In the Warren magazines, Vampirella operated as a supernatural sleuth, in the vein of Nancy Drew, albeit with less clothing. She would search the world and simply find danger. In the Harris comic books, Vampirella became a bona fide occult superhero like a scantily clad modern day Xena: Warrior Princess.
For Dynamite, writer Eric Trautmann once again updates Vampirella, as versatile a character as Wonder Woman, to make her a kind of occult spy. The Vatican works with Vampirella when necessary, and she an independent contractor uses their vast resources to fight the evils that seek world domination.
Trautmann furthermore takes the surprising but natural tactic of emphasizing that Vampirella is a vampire, perhaps an alien or interdimensional one, but a vampire nevertheless. There are a few distinctions. Vampirella does not burn in sunlight. In fact, she loves the sun. She's also quite alive, not undead, but other attributes of the vampire surface in Trautmann's books. For this issue, we see the frequently overlooked ability of a vampire to scale shear walls.
Giving New Meaning to Wall Crawling
Vampirella also sports some rather attractive and dangerous looking fangs — a physical trait frequently downplayed in the magazine and the previous comic book volumes. Malaga in turn makes this exotic addition downright seductive thus lending weight to the vampire's hypnotic powers. Indeed, Malaga's art frequently echoes that of Esteban Maroto.
Whatever her form, Vampirella always sides with humanity, and it's that quirk that makes her a hero. When a plane lands without passengers or crew but plenty of bloody signs of mayhem, Russian officials find that they are out of their depth. Without hesitation, they alert the Vatican, and the Vatican calls in Vampirella.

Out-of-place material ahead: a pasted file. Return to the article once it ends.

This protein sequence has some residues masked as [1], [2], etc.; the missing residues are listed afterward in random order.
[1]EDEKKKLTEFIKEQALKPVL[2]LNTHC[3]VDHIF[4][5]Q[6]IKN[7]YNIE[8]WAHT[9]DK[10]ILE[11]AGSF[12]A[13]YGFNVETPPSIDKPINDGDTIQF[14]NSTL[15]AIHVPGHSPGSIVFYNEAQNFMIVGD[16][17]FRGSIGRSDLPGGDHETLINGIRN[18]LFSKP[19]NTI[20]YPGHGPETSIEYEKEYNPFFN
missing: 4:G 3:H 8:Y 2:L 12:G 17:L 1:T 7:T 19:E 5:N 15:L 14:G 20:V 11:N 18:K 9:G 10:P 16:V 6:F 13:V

Trautmann establishes Vee's and Sofia's characterization in one swift panel. He imbues Vampirella with a biting sense of humor that always breathes life into the dialogue.
As Vee investigates, she finds a new enemy in a contact prepared for her by her priest handler Schuld. The difference is that he has some backup that could be a problem for our heroine.
Essentially a setup issue, Trautmann's story is superior than others of the kind. He creates a sense of horror and mystery. With Malaga, he kicks off the tale through a display of action, rather than violence, and quickly and effectively introduces the cast without boring faithful fans.
Ray Tate's first online work appeared in 1994 for Knotted. He has had a short story, "Spider Without a Web," published in 1995 for the magazine evernight and earned a degree in Biology from the University of Pittsburgh. Since 1995, Ray self-published The Pick of the Brown Bag on various usenet groups, where he reviewed comic books, Doctor Who novels, movies and occasionally music. Circa 2000, he contributed his reviews to Silver Bullet Comic Books (later Comics Bulletin) and became its senior reviewer. Ray Tate would like to think that he's young at heart. Of course, we all know better.